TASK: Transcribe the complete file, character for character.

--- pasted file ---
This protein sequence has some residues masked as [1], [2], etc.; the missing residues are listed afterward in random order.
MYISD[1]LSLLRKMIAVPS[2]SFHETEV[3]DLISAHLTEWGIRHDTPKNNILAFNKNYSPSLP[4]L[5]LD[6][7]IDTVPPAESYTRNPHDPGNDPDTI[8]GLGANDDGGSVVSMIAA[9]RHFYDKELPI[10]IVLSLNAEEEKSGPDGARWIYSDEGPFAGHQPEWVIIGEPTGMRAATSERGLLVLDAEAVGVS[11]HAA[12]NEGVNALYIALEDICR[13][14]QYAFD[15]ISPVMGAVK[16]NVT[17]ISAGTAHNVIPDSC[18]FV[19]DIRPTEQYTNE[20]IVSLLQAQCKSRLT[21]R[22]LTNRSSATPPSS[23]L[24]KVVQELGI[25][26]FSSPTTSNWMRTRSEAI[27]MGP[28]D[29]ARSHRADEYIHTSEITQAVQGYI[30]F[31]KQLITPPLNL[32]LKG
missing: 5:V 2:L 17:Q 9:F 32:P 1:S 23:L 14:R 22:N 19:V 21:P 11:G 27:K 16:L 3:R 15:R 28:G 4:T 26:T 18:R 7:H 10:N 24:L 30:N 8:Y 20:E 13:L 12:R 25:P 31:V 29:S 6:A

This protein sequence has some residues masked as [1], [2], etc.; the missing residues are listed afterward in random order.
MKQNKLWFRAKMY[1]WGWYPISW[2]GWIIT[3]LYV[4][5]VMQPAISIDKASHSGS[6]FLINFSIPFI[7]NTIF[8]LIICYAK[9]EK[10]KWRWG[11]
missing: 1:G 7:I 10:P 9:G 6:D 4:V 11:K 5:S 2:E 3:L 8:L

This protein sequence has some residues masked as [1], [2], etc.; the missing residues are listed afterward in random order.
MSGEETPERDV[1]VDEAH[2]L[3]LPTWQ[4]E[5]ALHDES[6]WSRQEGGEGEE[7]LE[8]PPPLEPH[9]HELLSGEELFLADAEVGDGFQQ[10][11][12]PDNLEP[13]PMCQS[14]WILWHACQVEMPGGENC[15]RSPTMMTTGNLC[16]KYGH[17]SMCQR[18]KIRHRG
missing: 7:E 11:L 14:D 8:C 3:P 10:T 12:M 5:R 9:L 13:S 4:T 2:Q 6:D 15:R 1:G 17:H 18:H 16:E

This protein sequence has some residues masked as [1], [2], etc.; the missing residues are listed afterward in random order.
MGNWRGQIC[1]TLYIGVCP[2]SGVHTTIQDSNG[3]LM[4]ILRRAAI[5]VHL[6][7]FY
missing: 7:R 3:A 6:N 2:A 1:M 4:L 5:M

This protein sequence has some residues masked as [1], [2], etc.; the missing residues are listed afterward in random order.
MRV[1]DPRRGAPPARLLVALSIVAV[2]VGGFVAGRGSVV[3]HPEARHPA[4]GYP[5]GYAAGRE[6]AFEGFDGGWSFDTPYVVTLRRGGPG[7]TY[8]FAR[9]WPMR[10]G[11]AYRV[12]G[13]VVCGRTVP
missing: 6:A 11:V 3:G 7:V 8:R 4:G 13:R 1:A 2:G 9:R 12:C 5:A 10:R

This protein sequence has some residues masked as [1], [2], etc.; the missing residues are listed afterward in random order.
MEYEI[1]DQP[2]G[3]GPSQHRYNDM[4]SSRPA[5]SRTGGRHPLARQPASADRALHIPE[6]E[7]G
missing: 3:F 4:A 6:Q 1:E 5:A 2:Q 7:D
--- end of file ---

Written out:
This protein sequence has some residues masked as [1], [2], etc.; the missing residues are listed afterward in random order.
MYISD[1]LSLLRKMIAVPS[2]SFHETEV[3]DLISAHLTEWGIRHDTPKNNILAFNKNYSPSLP[4]L[5]LD[6][7]IDTVPPAESYTRNPHDPGNDPDTI[8]GLGANDDGGSVVSMIAA[9]RHFYDKELPI[10]IVLSLNAEEEKSGPDGARWIYSDEGPFAGHQPEWVIIGEPTGMRAATSERGLLVLDAEAVGVS[11]HAA[12]NEGVNALYIALEDICR[13][14]QYAFD[15]ISPVMGAVK[16]NVT[17]ISAGTAHNVIPDSC[18]FV[19]DIRPTEQYTNE[20]IVSLLQAQCKSRLT[21]R[22]LTNRSSATPPSS[23]L[24]KVVQELGI[25][26]FSSPTTSNWMRTRSEAI[27]MGP[28]D[29]ARSHRADEYIHTSEITQAVQGYI[30]F[31]KQLITPPLNL[32]LKG
missing: 5:V 2:L 17:Q 9:F 32:P 1:S 23:L 14:R 22:N 19:V 21:P 11:G 27:K 16:L 3:R 15:R 28:G 4:T 26:T 18:R 7:H 10:N 24:L 30:N 8:Y 20:E 13:L 12:R 25:P 31:V 29:S 6:A

This protein sequence has some residues masked as [1], [2], etc.; the missing residues are listed afterward in random order.
MKQNKLWFRAKMY[1]WGWYPISW[2]GWIIT[3]LYV[4][5]VMQPAISIDKASHSGS[6]FLINFSIPFI[7]NTIF[8]LIICYAK[9]EK[10]KWRWG[11]
missing: 1:G 7:I 10:P 9:G 6:D 4:V 11:K 5:S 2:E 3:L 8:L

This protein sequence has some residues masked as [1], [2], etc.; the missing residues are listed afterward in random order.
MSGEETPERDV[1]VDEAH[2]L[3]LPTWQ[4]E[5]ALHDES[6]WSRQEGGEGEE[7]LE[8]PPPLEPH[9]HELLSGEELFLADAEVGDGFQQ[10][11][12]PDNLEP[13]PMCQS[14]WILWHACQVEMPGGENC[15]RSPTMMTTGNLC[16]KYGH[17]SMCQR[18]KIRHRG
missing: 7:E 11:L 14:D 8:C 3:P 10:T 12:M 5:R 9:L 13:S 4:T 2:Q 6:D 15:R 1:G 17:H 18:H 16:E

This protein sequence has some residues masked as [1], [2], etc.; the missing residues are listed afterward in random order.
MGNWRGQIC[1]TLYIGVCP[2]SGVHTTIQDSNG[3]LM[4]ILRRAAI[5]VHL[6][7]FY
missing: 7:R 3:A 6:N 2:A 1:M 4:L 5:M

This protein sequence has some residues masked as [1], [2], etc.; the missing residues are listed afterward in random order.
MRV[1]DPRRGAPPARLLVALSIVAV[2]VGGFVAGRGSVV[3]HPEARHPA[4]GYP[5]GYAAGRE[6]AFEGFDGGWSFDTPYVVTLRRGGPG[7]TY[8]FAR[9]WPMR[10]G[11]AYRV[12]G[13]VVCGRTVP
missing: 6:A 11:V 3:G 7:V 8:R 4:G 13:R 1:A 2:G 9:R 12:C 5:A 10:R

This protein sequence has some residues masked as [1], [2], etc.; the missing residues are listed afterward in random order.
MEYEI[1]DQP[2]G[3]GPSQHRYNDM[4]SSRPA[5]SRTGGRHPLARQPASADRALHIPE[6]E[7]G
missing: 3:F 4:A 6:Q 1:E 5:A 2:Q 7:D